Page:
NBA Position Battles: What Does the Future Hold for These Backcourts?

With D'Angelo Russell due back soon, what should the Nets do with Spencer Dinwiddie, and which other backcourts are about to face some tough decisions?

Today's NBA is phasing out the traditional big man. We know that, and the numbers bear it out.

Just under halfway through the 82-game season, only 11 centers listed at 6'10" or taller have played more than 1,000 minutes. For comparison, of all players classified as guards, 43 have played more than 1,000 minutes to this point. Other than the obvious otherworldly exceptions -- LeBron James, Kevin Durant, Kawhi Leonard and Giannis Antetokounmpo -- the NBA is a guard-driven league, and it's not like those four aforementioned stars are immune to playing a guard-like role.

These three teams -- who are at various points in their rebuilding projects -- seem to believe in that sentiment. While they've done their part to shore up positions down low and create versatility at the four and five spots, many of them are stockpiling guards in hopes of owning one of the league's best one-two punches for years to come.

The Brooklyn Nets, Chicago Bulls and Philadelphia 76ers are doing that. But with backcourt players working their way through -- and eventually back from -- injuries, what is the best way for each team to approach their individual situations?

Brooklyn Nets

If you would've told me that the Nets would be four games out of a playoff spot 38 games into the season, I would've been a little surprised. But if you said the same thing, and added that D'Angelo Russell has played in just 12 of those games, I would ask you to please stop feeding me lies.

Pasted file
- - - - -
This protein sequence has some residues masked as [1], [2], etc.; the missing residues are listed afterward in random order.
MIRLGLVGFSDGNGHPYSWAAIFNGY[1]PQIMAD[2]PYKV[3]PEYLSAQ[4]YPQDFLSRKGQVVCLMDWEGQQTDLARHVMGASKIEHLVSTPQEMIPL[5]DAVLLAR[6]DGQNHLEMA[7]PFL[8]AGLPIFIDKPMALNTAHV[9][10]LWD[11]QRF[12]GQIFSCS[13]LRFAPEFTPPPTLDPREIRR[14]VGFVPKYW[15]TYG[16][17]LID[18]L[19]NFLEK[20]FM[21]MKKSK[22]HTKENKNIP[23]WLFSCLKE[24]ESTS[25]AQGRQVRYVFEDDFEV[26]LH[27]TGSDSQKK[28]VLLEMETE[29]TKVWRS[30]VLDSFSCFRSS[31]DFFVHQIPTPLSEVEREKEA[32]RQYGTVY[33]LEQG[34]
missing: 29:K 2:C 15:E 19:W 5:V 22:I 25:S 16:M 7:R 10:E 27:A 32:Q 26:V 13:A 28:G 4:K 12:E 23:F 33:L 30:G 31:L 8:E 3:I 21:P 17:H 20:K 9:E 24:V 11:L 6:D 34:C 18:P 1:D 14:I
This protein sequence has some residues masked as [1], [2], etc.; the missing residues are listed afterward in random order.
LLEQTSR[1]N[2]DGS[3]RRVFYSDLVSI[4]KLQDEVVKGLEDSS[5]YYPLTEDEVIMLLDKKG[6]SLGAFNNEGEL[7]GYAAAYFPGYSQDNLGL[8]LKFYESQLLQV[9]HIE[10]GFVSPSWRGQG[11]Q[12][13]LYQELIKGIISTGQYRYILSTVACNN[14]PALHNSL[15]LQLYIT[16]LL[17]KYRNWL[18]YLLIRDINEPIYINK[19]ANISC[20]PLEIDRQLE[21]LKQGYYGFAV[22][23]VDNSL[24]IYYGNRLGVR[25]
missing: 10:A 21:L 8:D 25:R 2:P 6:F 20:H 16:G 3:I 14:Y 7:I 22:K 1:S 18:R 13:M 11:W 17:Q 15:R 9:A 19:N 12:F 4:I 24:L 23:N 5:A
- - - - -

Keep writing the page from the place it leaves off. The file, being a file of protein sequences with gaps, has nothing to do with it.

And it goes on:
Thanks to the efforts of Spencer Dinwiddie, Caris LeVert and company, the Nets have managed to go 11-15 in the 26 games Russell's missed with injuries. They've averaged 105.3 points per game -- a respectable number when you consider that they put up 110.5 points with Russell and his 20.9 points per game.

As usual, the Nets have been pretty tight-lipped with Russell's status and timetable, but general manager Sean Marks did suggest that Russell was a couple weeks away roughly two weeks ago. So, he's really due back at any time, and the likelihood that he returns by at least mid-January is high. When asked about whether Dinwiddie will stick in the starting lineup when Russell gets back, coach Kenny Atkinson has said that the team will worry about it when the time comes. The time to start evaluating that is now.